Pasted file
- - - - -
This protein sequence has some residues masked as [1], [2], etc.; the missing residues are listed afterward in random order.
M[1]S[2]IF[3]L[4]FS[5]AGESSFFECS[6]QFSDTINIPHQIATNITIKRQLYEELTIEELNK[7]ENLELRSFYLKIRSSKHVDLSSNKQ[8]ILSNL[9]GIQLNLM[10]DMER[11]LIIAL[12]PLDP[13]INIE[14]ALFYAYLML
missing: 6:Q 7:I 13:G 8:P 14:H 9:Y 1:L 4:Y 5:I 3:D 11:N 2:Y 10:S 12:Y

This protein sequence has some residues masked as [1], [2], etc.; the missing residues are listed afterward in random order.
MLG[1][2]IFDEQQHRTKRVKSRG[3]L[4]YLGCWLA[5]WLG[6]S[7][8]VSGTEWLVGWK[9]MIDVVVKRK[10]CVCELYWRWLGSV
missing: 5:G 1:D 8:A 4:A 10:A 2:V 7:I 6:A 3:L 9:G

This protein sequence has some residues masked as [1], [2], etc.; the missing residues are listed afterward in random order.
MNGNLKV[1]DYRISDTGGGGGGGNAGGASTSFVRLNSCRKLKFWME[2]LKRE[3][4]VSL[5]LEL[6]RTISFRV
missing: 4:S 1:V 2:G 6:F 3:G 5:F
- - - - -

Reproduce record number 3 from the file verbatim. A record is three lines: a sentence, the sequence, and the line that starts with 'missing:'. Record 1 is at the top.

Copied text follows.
This protein sequence has some residues masked as [1], [2], etc.; the missing residues are listed afterward in random order.
MNGNLKV[1]DYRISDTGGGGGGGNAGGASTSFVRLNSCRKLKFWME[2]LKRE[3][4]VSL[5]LEL[6]RTISFRV
missing: 4:S 1:V 2:G 6:F 3:G 5:F